Extension News

Keep the Emerald Ash Borer Out of Iowa

4/25/2007

AMES, Iowa – If you bought firewood at a Menards store recently, burn it as soon as possible. According to the Iowa Department of Agriculture and Land Stewardship (IDALS), the wood may be infested with emerald ash borer (EAB). (See entire announcement at http://www.agriculture.state.ia.us/press/press2807.htm )

                                   

The emerald ash borer was first discovered in the U.S. in 2002 and since then has killed millions of ash trees in Michigan, Indiana, Ohio and Illinois. It is a serious threat to the 70 million ash trees in Iowa.

 

“For the past four years, staff from ISU Extension has been working with IDALS State Entomologist’s Office, Iowa Department of Natural Resources Forestry Bureau, United States Department of Agriculture (USDA) Forest Service, and USDA Animal and Plant Health Inspection Service to determine if the EAB is in Iowa,” said Mark Shour, ISU Extension entomologist. “Visual surveys, setting up sentinel trees, reaching out to groups across the state and information activities are just some of the things we are doing to determine if EAB is in Iowa and to educate the public about EAB.”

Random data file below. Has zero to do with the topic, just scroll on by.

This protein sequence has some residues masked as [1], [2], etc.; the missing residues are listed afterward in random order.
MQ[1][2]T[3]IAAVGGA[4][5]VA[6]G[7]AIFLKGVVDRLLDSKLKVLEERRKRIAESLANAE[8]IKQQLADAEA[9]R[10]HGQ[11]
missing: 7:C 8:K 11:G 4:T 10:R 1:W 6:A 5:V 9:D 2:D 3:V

There are four ways EAB could enter Iowa: insect flight, nursery stock, logs and branches for wood products industries, and firewood. Although the beetles can fly up to five miles, the nearest known infestation is Kane County, Illinois, still far away from our eastern border.

 

The Iowa Nursery and Landscape Association implemented a voluntary moratorium on purchase of ash (Fraxinus) species for the past three years. This, combined with IDALS State Entomologist’s Office nursery stock inspections and nursery sales data, has essentially shut down this avenue for EAB movement into Iowa. Movement of ash logs and branches has been limited by the high price of petroleum fuels and the negligible demand for this wood in Iowa. Thus, the most likely way EAB will enter Iowa is through infested firewood.

 

ISU Extension will continue to monitor the situation and work with its partners to prevent the movement of EAB across the state. To learn more about EAB, visit ISU Extension’s Pest Management and the Environment program Website at www.extension.iastate.edu/pme

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Contacts :
Mark H. Shour, Extension Entomologist, (515) 294-1101, mshour@iastate.edu

Keven E. Arrowsmith, Extension Communications and Marketing, (515) 294-2405, karrows@iastate.edu